NTSB Identification: ANC07MA083
Nonscheduled 14 CFR Part 135: Air Taxi & Commuter
Accident occurred Thursday, August 16, 2007 in Ketchikan, AK
Probable Cause Approval Date: 12/09/2008
Aircraft: de Havilland DHC-2, registration: N345KA
Injuries: 5 Fatal,4 Serious.

NTSB investigators traveled in support of this investigation and used data obtained from various sources to prepare this aircraft accident report.

The float-equipped airplane was departing from a remote bay 20 miles north of Ketchikan, Alaska, to return air taxi passengers to Ketchikan after a ground tour. The accident pilot, who reported that he had 17,000 flight hours and 7,000 hours in the make and model of the accident airplane, said that southeasterly winds had begun to increase while he was waiting at the bay for the passengers to return from the tour. He said that, unlike when he had landed about 2.5 hours earlier, it was no longer “nice and calm” when the passengers returned. The pilot noticed choppy waves in parts of a nearby cove.

To avoid some of the wind and waves, the pilot elected to take off toward the interior of the bay, in the direction of rising terrain. The pilot said that he had never taken off in that direction before. The pilot also said that he had intended to make a shallow, right-climbing turn toward the mouth of the bay and away from the terrain, but shortly after takeoff, he saw numerous choppy waves concentrated along his proposed departure flightpath, which he said indicated to him that strong winds were likely along that path. The pilot decided to change his plan and continue flying straight temporarily, away from the waves, and to make a left, 180-degree turn inside the bay, which was surrounded by high terrain. The pilot indicated that when the turn was initiated, the airplane was about 400 feet above the water, and he did not recall the indicated airspeed. The attempted 180-degree turn was within the airplane’s performance capabilities but placed it closer to rising terrain.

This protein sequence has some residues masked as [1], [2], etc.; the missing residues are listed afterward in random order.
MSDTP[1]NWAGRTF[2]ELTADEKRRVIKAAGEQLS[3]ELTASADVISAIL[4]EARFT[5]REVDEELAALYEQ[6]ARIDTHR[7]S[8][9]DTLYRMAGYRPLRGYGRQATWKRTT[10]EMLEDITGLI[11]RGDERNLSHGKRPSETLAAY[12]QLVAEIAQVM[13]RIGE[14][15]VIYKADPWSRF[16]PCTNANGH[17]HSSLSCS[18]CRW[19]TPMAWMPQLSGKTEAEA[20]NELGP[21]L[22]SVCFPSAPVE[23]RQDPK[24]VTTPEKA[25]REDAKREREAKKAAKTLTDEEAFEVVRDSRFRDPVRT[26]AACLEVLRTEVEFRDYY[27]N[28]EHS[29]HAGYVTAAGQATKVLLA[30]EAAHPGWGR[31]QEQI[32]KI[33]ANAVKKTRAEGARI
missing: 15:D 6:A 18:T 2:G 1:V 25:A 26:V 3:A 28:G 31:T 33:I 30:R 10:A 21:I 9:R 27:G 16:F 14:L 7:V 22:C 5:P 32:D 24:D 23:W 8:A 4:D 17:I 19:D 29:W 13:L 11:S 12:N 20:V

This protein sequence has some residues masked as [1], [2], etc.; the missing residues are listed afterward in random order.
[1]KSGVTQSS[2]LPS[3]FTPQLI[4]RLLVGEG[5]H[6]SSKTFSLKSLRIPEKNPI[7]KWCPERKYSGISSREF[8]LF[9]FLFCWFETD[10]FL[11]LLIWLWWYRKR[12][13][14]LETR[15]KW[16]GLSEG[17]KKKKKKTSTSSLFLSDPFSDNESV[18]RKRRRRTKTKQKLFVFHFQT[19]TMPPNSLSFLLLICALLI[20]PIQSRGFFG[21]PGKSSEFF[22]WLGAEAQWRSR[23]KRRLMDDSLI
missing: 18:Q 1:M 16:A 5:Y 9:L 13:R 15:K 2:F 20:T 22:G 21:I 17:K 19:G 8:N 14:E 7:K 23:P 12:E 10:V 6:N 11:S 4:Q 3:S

While attempting this turn, the pilot encountered a downdraft, was unable to climb above the terrain, and stalled the airplane about 60 feet above the ground. The downdraft likely made it more difficult to avoid descending into the rising terrain. A weather study by the National Transportation Safety Board confirmed that there was a gust front in the area and an abrupt wind change about the time of the accident. Pilots flying nearby also reported low-level windshear, strong winds, and turbulence.

No mechanical anomalies were discovered during postaccident inspections by the Safety Board.

The National Transportation Safety Board determines the probable cause(s) of this accident to be:

An inadvertent aerodynamic stall resulting from the pilot's poor decision-making and inadequate planning and execution when he took off toward nearby rising terrain, in strong winds, under circumstances where his options for maneuvering were severely limited and where his safety margin was, thus, insufficient.

Full narrative available

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